Classical music teaches us to listen, to learn, to analyze, to remember, and to appreciate taking time off from our usual pursuits. It is a luxury but also a bare necessity. As society loses a connection to classical music, it suffers. If we increase that connection and immersion, it will thrive. We need to cultivate not just life-long professional musicians, but also amateur musicians. We need to make sure that everyone who wants to make music can do so, and that everyone who wishes to attend concerts can do so. We must inspire love and appreciation, but also motivate people and cultivate the work ethic that is required to fully immerse themselves in classical music.
Later that same evening I attended Ravinia's Music Matters Gala Benefit, and I thought how great it is to have institutions who invest so much in reaching out, teaching, and playing music for those who are less fortunate and are not receiving their "daily dose" of "music medicine". Hence, the program developed at Ravinia is aptly titled, "Reach, Teach, Play", and I applaud its mission and the results that are realized by this effort to bring classical music to all people, young and old.
I also applaud my dear friend and colleague, Larry Block, a lawyer and amateur cellist who founded the Highland Park Strings, which has been bringing free orchestra concerts to audiences in Highland Park for over 30 years. I applaud all the community music schools like those here in Chicago- Midwest Young Artists, Music Institute of Chicago, Merit School of Music, DePaul Community Music School, New Music School of Chicago, and my new studio in Chicago, opened with Dr. Svetlana Belsky- Sheridan Music Studio- Chicago, LLC, and the legions of private music teachers who reach and teach students every single day, impacting hundreds and thousands of lives for ever. I applaud all the visionary and entrepreneurial musicians who create new music, new ensembles, and broaden the audience for classical music be making it relevant to our 21st century society. Thank you to my friends and colleagues of the Chicago Symphony Orchestra , Chicago's Lyric Opera, Maestro Ron Arden and FullScore Orchestra, Francesco Milioto and the New Millenium Orchestra, David Yonan and The Fine Arts Music Society, my colleagues of Chicago's Premier Piano Ensemble- Pianissimo!, the Lincoln Trio, Yana Reznik and Playful Talk, the families and students of my own Sheridan Music Studio in Highland Park and Chicago, not to mention the companies like Steinway and Sons who craft the miraculous instruments we play, and so many more, for all the work we do together in our life's work. It is so great to be surrounded by musicians who share this unquenchable thirst for knowledge and passion for musical and artistic pursuits and the common bond of being musicians in the 21st century!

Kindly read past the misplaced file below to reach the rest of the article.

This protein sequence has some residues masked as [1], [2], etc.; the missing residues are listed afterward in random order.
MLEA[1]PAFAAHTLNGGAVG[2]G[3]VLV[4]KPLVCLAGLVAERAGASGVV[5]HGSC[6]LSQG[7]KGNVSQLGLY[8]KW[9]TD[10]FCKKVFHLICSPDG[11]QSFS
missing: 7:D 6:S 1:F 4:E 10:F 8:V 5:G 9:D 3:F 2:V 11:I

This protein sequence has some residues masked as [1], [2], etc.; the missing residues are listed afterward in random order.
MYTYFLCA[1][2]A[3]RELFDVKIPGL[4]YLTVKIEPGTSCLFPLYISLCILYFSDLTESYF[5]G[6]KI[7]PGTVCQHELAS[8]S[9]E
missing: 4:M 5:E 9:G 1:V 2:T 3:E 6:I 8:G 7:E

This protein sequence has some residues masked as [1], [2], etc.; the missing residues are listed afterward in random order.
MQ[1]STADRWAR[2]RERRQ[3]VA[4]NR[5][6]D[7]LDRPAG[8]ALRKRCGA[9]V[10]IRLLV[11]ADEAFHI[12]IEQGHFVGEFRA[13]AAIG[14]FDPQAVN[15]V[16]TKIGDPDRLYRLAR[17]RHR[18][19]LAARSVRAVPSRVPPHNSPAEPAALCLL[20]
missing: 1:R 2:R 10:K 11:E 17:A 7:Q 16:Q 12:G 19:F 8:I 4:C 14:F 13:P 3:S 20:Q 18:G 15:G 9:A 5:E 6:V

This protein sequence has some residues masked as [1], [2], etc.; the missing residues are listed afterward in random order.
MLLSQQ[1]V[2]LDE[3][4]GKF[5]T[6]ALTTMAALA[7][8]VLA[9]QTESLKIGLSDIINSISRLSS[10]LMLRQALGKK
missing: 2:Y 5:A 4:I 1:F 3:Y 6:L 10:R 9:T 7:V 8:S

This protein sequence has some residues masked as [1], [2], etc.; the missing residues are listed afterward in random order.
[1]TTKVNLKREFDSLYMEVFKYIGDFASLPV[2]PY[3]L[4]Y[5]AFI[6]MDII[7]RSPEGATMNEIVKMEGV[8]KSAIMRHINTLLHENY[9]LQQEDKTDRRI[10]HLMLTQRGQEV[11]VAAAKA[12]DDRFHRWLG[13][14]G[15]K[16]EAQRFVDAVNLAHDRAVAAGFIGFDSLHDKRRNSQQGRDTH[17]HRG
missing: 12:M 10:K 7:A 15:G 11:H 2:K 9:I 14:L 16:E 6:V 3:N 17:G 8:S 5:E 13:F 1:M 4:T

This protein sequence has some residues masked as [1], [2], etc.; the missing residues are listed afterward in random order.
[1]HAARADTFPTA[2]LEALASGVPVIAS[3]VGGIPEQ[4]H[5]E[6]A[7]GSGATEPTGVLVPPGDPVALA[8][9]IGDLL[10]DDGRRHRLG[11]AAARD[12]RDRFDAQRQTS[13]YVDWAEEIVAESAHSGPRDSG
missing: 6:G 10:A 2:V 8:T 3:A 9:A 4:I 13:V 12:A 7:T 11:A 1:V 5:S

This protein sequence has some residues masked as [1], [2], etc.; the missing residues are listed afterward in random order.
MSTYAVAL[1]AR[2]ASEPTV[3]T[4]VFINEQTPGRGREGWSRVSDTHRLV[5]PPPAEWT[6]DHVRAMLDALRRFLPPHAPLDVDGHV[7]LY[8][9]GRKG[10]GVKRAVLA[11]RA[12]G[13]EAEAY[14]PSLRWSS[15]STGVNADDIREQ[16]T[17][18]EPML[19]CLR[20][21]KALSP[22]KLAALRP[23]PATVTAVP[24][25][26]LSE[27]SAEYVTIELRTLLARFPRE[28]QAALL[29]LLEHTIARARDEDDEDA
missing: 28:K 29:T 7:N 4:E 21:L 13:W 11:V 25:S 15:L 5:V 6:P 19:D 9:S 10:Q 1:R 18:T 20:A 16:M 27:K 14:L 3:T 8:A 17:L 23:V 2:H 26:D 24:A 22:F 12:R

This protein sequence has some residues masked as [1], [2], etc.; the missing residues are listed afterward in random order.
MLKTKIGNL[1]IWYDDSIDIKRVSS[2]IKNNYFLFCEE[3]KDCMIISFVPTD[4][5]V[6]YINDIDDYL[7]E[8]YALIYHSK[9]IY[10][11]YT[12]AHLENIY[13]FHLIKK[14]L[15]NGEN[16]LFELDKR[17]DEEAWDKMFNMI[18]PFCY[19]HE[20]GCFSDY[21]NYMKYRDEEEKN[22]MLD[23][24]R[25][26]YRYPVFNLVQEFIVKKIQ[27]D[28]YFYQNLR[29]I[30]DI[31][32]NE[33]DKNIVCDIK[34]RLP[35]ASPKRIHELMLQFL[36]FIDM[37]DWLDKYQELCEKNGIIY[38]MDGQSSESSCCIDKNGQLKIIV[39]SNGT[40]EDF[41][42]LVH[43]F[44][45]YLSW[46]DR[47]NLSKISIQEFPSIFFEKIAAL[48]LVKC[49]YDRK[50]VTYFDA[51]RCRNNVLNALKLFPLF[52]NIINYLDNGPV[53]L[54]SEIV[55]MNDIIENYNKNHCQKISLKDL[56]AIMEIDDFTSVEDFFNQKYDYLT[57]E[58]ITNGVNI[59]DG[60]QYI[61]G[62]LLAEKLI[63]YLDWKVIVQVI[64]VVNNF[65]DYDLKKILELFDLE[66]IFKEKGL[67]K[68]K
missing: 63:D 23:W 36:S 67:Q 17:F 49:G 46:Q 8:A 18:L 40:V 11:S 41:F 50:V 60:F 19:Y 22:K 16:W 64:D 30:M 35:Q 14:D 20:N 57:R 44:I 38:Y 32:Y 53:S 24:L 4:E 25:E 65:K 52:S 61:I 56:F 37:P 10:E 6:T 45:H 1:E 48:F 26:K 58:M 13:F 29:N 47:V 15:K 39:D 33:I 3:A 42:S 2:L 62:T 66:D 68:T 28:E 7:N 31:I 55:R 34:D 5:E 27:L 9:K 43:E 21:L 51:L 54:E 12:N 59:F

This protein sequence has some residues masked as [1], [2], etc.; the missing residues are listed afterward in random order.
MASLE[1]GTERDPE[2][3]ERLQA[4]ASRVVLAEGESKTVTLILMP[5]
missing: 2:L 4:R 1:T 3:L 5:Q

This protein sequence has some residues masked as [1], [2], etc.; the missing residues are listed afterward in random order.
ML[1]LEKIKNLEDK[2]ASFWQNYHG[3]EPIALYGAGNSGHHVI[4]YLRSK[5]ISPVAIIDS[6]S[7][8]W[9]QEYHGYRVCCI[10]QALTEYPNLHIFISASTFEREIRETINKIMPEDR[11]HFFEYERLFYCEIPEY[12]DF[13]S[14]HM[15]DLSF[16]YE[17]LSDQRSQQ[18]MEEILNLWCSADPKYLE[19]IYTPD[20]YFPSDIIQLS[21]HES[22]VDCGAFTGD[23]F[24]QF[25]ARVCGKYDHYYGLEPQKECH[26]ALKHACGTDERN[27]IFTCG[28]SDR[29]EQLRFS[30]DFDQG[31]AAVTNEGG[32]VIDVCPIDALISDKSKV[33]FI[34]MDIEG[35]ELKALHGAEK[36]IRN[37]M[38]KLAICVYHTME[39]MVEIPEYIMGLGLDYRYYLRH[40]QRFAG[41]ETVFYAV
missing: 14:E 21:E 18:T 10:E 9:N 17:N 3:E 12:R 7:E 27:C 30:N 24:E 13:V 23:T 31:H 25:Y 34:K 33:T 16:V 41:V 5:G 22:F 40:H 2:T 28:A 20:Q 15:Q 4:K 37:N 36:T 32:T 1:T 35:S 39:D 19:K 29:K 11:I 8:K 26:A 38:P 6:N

So, is Classical music going to remain alive and well in the near and distant future? I know it will be, because, in the words of Ludwig van Beethoven: "Must ess sein". It must be.